I have to begin by saying that I had a lot of amazing moments yesterday in my “Great Proctors Adventure.” Proctors in Schenectady is an incredible and creatively generous arts space that brings in national tours, features music, lectures, movies, comedy, and offers space to a variety of organizations. All while being one of the best corporate citizens I’ve seen. So it was a pleasure to spend about 10 hours there yesterday.
It started with Italian pastry, then to Fun Home, which would have been enough, as I saw part of my own life’s story played up on the stage in this funny, beautiful, creative, heartbreaking, soul-healing show.
Then there was dinner with my nephew, his boyfriend, a colleague, and his spouse. And then a concert, back at the GE Theatre at Proctors for a concert honoring 50 years of the Eighth Step, which has been an important part of the regional folk scene.
Now I wanted to go to the concert back in August, before I knew what it was, because I knew Brother Sun was on their farewell tour and would be playing. I mentioned it to band member Joe Jencks, who texted back “so we are part of a bigger lineup and may only play a few songs.” I replied that “it would be good to see you if you only played one” and I was off to buy my tickets.
When I got to the sales page on the website, I learned that the bigger lineup would include my friend Reggie Harris, who’s working on his first solo album, and … be still my heart… Holly Near.
So here we go: from about age 10 to age 17, I attended Camp Little Notch, a beautiful Girl Scout camp near Lake George, NY. The activities were varied and plenty, and there was always music. Some of the songs we learned were old camp songs and old Girl Scout songs and old folk songs. But some of the songs we learned were by women … or more accurately, womyn, who produced amazing music – largely folk – in the 1970s. Artists like Cris Williamson, Meg Christian, Margie Adams, and Holly Near were singing the truth of their lives, their woman-identified loves, their feminism. And I learned these songs at camp. And then I bought the albums these songs came from.
As a teen, not sure what was going on for me in terms of sexual orientation (and bi the way, now I get why it was all so confusing), I found amazing comfort and joy in Cris Williamson’s Changer and the Changed, and Holly’s album Imagine My Surprise – especially “Something About the Women” and “Riverboat” – which we sang at camp, and “Rock Me In Your Arms” and “Simply Love” – which I learned from the album.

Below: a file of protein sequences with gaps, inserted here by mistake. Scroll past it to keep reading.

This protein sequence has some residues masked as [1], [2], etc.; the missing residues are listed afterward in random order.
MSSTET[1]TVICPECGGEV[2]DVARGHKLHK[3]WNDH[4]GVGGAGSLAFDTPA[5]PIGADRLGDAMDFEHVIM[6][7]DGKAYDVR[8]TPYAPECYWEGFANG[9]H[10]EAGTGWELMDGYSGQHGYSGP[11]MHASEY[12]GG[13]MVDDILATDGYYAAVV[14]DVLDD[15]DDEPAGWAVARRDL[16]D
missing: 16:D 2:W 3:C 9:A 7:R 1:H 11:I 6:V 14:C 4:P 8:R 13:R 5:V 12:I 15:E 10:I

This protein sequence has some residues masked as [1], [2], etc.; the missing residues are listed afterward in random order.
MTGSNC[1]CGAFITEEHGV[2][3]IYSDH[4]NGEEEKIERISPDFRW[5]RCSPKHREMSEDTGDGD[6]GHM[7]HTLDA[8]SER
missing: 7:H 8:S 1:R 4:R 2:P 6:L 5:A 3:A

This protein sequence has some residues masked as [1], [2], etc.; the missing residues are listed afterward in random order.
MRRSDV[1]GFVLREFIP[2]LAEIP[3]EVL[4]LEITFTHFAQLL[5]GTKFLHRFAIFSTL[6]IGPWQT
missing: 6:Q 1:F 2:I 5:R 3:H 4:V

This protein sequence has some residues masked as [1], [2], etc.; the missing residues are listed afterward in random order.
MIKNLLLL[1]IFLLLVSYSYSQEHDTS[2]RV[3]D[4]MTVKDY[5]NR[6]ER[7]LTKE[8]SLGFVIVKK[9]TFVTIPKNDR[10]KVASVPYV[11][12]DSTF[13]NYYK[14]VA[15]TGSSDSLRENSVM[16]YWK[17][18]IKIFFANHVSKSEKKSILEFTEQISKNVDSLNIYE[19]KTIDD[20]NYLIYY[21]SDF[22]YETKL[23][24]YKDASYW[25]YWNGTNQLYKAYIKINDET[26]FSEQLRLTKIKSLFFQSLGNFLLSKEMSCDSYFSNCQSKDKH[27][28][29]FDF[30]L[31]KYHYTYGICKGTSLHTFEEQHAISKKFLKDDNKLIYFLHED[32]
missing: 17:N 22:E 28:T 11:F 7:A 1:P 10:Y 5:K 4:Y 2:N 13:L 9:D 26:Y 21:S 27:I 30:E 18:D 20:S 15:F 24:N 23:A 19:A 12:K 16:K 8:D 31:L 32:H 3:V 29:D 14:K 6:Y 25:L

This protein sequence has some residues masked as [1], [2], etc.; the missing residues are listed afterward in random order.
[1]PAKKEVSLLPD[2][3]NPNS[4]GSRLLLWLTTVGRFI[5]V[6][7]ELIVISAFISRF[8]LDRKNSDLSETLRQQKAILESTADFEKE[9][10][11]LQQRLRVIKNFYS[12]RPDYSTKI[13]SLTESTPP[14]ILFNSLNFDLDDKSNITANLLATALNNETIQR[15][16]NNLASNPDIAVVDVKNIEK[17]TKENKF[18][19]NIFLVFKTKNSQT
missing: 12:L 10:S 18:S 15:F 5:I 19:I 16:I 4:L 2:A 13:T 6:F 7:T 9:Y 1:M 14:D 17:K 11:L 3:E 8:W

Later, as she struggled with her own bisexuality, and as she continued to find her voice and her purpose, her public work informed my own struggles and explorations. I am not a rabid fan, but she’s top on the list of influences in my life, and so the news that she was performing in this concert made an already excellent choice even better.
So…back to last night, realizing that while I have heard her sing in videos, on tv, and on recordings, I had never heard her in person. And just as Fun Home brought me back to those early years, growing up in the 70s, trying to figure out life and love, so too did Holly’s performance. She sang mostly newer songs – she too is working on a new album – and brought back a couple of older pieces from the 80s and 90s.
And then (and this is why it’s a Hymn by Hymn Extra), she led us in “Singing for Our Lives” – what we call “We Are a Gentle, Angry People” in Singing the Living Tradition.
We sang the first couple of verses, and then she began to speak. I must say that once I realized what she was doing, I started transcribing furiously on my phone, so this isn’t exact, but it’s pretty close:
“I wrote this song when Harvey Milk and George Moscone were assassinated. We originally sang ‘we are gay and lesbian together’ but then we were surrounded by the support of allies and so I changed it to ‘we are gay and straight together.’ And now we are learning more and more about gender and sexuality and it now requires many more syllables than I can fit into the song, and so let us now sing ‘we are all in this together.”
In that 30 second riff, she updated her lyrics to expand the circle of love that this song holds.
We’ve talked a lot in the course of this practice about expansive language and who gets to change it. It didn’t happen on the post for this song, but in at least two different Facebook posts, there have been debates about the “gay and straight” language that lives in STLT. It meant the world to me to hear her rewrite her lyrics herself to meet the moment.
And yes – back to me – it meant the world to me that during intermission, Reggie introduced me to Holly, and I got to tell her about Camp Little Notch and my work now as a minister, to tell her how deeply she has touched my life.
And to thank her for these new lyrics, which I hope you will consider using the next time you sing this song.